[ACCEPTED]-Parsing input with scanf in C-scanf

Accepted answer
Score: 19

When you enter "c P101" the program actually receives 25 "c P101\n". Most of the conversion specifiers skip 24 leading whitespace including newlines but 23 %c does not. The first time around everything 22 up til the "\n" is read, the second time around 21 the "\n" is read into command, "c" is read into 20 prefix, and "P" is left which is not a number so 19 the conversion fails and "P101\n" is left on the 18 stream. The next time "P" is stored into 17 command, "1" is stored into prefix, and 1 (from 16 the remaining "01") is stored into input with 15 the "\n" still on the stream for next time. You 14 can fix this issue by putting a space at 13 the beginning of the format string which 12 will skip any leading whitespace including 11 newlines.

A similiar thing is happening for 10 the second case, when you enter "q", "q\n" is 9 entered into the stream, the first time 8 around the "q" is read, the second time the 7 "\n" is read, only on the third call is the 6 second "q" read, you can avoid the problem 5 again by adding a space character at the 4 beginning of the format string.

A better 3 way to do this would be to use something 2 like fgets() to process a line at a time 1 and then use sscanf() to do the parsing.

Score: 1

For question 1, I suspect that you've got 16 a problem with your printf(), since there is no 15 terminating "\n".

The default behavior of 14 printf is to buffer output until it has a complete 13 line. That is unless you explicitly change 12 the buffering on stdout.

For question 2, you've 11 just hit one of the biggest problems with 10 scanf(). Unless your input exactly matches the 9 scan string that you've specified, your 8 results are going to be nothing like what 7 you expect.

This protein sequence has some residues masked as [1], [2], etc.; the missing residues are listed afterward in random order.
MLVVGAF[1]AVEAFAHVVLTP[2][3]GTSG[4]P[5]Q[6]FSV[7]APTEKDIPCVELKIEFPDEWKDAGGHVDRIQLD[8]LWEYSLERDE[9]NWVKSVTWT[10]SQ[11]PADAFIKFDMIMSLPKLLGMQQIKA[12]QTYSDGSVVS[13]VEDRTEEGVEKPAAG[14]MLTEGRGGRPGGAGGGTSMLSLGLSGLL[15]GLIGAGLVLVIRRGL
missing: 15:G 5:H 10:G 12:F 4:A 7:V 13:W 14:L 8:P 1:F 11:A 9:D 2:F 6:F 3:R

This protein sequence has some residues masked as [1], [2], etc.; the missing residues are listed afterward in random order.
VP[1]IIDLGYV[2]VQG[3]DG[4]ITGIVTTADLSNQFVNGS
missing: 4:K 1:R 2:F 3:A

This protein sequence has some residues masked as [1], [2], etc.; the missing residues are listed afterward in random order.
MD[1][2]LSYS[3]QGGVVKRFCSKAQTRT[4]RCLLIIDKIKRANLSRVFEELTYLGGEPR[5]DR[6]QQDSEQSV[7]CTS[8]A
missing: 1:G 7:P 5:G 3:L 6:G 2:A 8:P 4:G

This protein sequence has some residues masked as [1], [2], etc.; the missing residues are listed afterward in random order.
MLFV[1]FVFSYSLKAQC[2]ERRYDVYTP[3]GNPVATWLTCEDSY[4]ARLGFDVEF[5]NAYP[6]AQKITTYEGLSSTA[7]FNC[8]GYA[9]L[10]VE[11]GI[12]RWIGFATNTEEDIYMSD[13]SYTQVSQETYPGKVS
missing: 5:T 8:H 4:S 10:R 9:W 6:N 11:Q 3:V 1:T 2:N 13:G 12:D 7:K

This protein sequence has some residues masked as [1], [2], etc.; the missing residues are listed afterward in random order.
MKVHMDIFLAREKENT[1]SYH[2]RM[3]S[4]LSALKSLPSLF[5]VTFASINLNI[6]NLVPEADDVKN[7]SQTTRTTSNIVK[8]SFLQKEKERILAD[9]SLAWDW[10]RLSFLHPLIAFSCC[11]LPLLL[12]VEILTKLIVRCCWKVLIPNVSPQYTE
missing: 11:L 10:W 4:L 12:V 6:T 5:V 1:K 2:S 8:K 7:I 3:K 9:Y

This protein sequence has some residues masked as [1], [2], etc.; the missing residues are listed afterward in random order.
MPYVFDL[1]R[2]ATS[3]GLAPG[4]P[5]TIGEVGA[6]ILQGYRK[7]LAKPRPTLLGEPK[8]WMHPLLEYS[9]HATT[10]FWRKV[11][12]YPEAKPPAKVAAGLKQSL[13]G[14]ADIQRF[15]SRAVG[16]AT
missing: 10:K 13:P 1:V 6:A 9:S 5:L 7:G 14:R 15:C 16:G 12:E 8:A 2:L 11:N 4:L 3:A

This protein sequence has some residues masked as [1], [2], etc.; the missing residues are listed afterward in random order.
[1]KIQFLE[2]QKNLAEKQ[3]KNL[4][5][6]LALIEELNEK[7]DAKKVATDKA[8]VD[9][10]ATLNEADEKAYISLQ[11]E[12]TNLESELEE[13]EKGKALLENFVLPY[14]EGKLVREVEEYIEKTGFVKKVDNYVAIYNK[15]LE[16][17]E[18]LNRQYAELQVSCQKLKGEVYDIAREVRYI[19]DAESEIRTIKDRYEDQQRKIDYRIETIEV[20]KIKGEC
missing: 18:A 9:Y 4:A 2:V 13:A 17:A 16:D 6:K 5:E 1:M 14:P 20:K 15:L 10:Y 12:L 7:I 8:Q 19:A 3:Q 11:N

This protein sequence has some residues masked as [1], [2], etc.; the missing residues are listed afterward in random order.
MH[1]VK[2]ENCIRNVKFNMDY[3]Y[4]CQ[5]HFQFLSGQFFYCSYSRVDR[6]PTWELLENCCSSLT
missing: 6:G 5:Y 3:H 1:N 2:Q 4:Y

If you've got an option you'll 6 have better results (and fewer security 5 issues) by ignoring scanf() and doing your own 4 parsing. For example, use fgets() to read an entire 3 line into a string, and then process the 2 individual fields of the string — maybe 1 even using sscanf().

Score: 1

It's really broken! I didn't know it

#include <stdio.h>

int main(void)
    int counter = 1;
    char command, prefix;
    int input;

        printf("counter: %d: ", counter);
        scanf("%c %c%d", &command, &prefix, &input);
        printf("---%c %c%d---\n", command, prefix, input);
    } while (command != 'q');
counter: 1: a b1
---a b1---
counter: 2: c d2
counter: 3: e f3
---d 21---
counter: 4: ---e f3---
counter: 5: g h4

The 1 output seems to fit with Robert's answer.

Score: 1

Once you have the string that contains the 2 line. i.e. "C P101", you can use 1 the parsing abilities of sscanf.

See: http://www.cplusplus.com/reference/clibrary/cstdio/sscanf.html

Score: 0

Perhaps using a while loop, not a do...while 23 loop will help. This way the condition is 22 tested before execution of the code. Try 21 the following code snippet:

 while(command != 'q')

Also, if you 20 know the string length ahead of time, 'for' loops 19 can be much easier to work with than 'while' loops. There 18 are also some trickier ways to dynamically 17 determine the length as well.

As a final 16 rant: scanf() does not "suck." It does 15 what it does and that is all.

The gets() function is very dangerous (though 14 convenient for no-risk applications), since 13 it does not natively do any checking of 12 the input. It is VERY commonly known as 11 a point of exploit, specifically buffer 10 overflow attacks, overwriting space in registers 9 not allocated for that variable. Therefore 8 if you choose to use it, spend some time 7 putting some solid error checking/correction 6 in.

However, almost invariably, either fgets() or 5 POSIX getline() should be used to read the line — noting 4 that the functions both include the newline 3 in the input string, unlike gets(). You can remove 2 the trailing newline from string read by either 1 fgets() or getline() using string[strcspn(string, "\n")] = '\0'; — this works reliably.

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